The authors go on to specify strains of marine microalgae and the type of polysaccharides they produce.  According to the authors there are extensive publications on the applications of microalgal biomass and biocompounds produced by microalgae, including literature on the antiviral activity of the polysaccharides produced by some microalgae, but little has been published in other areas and only dealing with a few marine species. Areas ripe for further investigation using marine microalgae polysaccharides in the following applications include:

  • Antioxidants and Free Radical Scavenging
  • Anti-inflammatory and Immunomodulatory Actvities
  • Inhibition of Tumor Cell Growth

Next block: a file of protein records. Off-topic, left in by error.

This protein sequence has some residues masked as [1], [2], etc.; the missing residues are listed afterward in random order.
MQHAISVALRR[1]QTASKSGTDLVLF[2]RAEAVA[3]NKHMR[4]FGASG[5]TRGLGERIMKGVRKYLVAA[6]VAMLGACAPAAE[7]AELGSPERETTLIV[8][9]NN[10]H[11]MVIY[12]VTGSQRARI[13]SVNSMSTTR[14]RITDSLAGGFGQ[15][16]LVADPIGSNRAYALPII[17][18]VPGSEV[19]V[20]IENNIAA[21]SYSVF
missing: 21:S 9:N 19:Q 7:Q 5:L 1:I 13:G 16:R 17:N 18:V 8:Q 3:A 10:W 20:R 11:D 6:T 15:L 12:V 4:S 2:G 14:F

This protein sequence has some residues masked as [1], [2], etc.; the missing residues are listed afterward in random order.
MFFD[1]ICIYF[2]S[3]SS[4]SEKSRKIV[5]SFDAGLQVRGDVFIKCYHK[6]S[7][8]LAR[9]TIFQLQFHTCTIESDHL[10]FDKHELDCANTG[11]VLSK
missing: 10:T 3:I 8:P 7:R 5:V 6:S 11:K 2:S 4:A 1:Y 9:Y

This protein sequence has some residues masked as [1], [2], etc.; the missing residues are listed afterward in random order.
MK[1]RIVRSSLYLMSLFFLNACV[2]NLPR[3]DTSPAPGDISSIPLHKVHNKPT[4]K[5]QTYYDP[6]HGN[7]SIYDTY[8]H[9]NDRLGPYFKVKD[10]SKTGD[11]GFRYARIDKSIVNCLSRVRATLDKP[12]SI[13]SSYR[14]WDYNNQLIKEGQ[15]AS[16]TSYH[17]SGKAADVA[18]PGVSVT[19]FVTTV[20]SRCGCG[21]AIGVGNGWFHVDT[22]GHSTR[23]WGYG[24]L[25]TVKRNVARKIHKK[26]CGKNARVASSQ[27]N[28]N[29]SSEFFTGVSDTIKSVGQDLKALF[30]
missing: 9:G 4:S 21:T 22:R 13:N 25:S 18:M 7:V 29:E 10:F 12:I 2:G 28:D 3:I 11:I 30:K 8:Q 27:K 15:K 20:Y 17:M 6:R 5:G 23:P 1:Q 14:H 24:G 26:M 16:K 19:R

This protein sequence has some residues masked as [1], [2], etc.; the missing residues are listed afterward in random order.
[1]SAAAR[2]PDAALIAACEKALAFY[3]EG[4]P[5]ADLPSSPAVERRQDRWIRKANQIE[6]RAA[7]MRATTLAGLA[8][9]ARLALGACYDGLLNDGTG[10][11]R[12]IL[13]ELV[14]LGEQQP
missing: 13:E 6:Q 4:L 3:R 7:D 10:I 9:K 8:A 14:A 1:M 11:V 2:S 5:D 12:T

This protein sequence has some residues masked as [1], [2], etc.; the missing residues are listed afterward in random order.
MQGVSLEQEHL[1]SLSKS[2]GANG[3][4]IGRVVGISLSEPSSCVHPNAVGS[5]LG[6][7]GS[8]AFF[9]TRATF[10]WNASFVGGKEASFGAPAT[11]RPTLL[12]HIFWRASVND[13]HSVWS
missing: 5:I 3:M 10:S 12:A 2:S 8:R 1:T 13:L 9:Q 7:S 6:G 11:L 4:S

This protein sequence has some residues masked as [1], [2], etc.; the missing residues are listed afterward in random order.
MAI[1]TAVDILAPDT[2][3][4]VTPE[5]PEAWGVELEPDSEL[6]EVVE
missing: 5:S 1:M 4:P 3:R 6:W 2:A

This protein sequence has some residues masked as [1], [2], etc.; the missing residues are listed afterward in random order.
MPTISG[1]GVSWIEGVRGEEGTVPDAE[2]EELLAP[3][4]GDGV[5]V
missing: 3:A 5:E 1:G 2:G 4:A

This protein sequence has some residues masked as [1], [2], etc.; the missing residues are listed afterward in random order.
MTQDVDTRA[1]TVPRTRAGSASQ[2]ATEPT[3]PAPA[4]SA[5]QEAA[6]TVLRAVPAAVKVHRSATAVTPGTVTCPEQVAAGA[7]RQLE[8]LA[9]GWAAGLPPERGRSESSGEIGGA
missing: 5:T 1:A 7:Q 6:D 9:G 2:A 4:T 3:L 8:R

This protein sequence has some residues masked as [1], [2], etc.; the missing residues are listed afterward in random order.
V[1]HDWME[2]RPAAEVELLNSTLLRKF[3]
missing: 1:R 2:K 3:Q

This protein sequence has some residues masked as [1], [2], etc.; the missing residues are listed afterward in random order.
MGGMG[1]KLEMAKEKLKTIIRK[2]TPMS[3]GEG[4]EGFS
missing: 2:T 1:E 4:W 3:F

• Hypolipidaemic and Hypoglycaemic Properties
  • Anticoagulant and Antithrombotic Activity
  • Biolubricant Properties
  • Drag-Reducers


 The authors also cite advantages of working with microalgae for investigations into the properties they produce, including:

  • Easy to grow and culture
  • Harvesting does not depend on the weather or season
  • Growth can be easily controlled


Should you choose to investigate the many potential new applications of polysaccharides, we invite you to contact the National Center For Marine Algae and Microbiota (NCMA).  We have hundreds of strains of polysaccharide-producing microalgae that are available to the research community.  We also offer counsel on how to grow, culture, and maintain strains to ensure productive research results.  

NCMA maintains a diverse collection of marine microalgae strains to be available to the research and biotech communities to conduct further studies.  We currently maintain around 3,000 strains of which a subset have been shown to produce extracellular polysaccharides, sulfated polysaccharides or their derivatives.